A former first lieutenant in the Iraqi air defense command, he was driving up to the recruiting center to rejoin when the bomb exploded. Now, he said, has no intention of returning. "I'll never go back to this place or the army, no matter what happens to Iraq," he said. "Nothing is worth giving my life for."
"Never, never, never," said Majeed Hameed Mikhlef, 29, who was hospitalized after being wounded in the blast, when asked if he would go back to the center to renew the enlistment application he had submitted. "It is not worth it anymore."
Dhia Kahtan Muhammed, 36, a former warrant officer in the Iraqi army, said from a neighboring hospital bed that he had applied to enlist in a special forces unit but was no longer interested in the job. "I will not go back to that place," he said, "even if they make me a general."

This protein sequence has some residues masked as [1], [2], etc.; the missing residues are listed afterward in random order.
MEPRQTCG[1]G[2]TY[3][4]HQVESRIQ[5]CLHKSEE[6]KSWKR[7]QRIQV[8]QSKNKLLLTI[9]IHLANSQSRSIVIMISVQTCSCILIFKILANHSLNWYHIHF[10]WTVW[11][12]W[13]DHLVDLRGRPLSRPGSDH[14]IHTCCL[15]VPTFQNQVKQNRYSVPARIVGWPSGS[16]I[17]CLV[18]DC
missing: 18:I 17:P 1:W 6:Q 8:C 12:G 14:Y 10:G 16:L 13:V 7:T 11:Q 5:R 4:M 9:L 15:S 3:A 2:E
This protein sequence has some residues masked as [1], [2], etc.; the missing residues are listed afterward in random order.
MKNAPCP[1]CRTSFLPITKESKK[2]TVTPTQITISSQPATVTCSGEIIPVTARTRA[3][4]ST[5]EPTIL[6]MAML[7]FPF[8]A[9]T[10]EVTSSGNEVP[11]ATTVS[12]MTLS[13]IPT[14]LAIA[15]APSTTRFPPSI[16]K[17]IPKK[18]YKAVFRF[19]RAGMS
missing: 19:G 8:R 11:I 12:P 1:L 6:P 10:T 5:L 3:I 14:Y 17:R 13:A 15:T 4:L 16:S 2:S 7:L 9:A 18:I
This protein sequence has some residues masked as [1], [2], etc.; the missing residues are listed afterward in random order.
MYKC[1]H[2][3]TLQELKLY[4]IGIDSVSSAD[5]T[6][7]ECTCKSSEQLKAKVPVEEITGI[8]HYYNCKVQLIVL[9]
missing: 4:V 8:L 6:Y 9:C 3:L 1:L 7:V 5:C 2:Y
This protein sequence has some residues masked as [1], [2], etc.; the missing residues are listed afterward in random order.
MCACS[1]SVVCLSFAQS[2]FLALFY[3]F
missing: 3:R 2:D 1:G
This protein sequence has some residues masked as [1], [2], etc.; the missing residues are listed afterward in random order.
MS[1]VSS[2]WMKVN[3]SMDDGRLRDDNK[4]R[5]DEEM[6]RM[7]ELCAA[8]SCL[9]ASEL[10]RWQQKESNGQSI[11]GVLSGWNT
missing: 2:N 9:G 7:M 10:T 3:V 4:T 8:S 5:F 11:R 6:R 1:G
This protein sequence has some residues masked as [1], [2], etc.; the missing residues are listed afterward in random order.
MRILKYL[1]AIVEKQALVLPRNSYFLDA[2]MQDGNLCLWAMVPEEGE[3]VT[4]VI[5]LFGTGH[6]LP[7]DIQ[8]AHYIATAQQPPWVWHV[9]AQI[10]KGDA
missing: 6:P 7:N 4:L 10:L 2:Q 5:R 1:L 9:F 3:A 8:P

Bashar Mizhar Hamoud, 25, a former sergeant who was hoping to reenlist, said that before the bomb went off, wounding him and so many others, he had received a piece of paper ordering him to return June 26 for processing. "But after this, I am not going back," he said from his hospital bed. "I have had enough."
Not quite as inspiring as "Give me liberty, or give me death," or as memorable as "I regret that I have but one life to give for my country."
But lest you think that the article was being less than objective, they did include one last quote:
Capt. Mohammed Imad, a 30-year-old civil defense officer, said that despite the attacks, he would persist in his job. "If I quit, who is going to stop these attacks?" he said. "If we quit, only terrorists will have jobs in Iraq."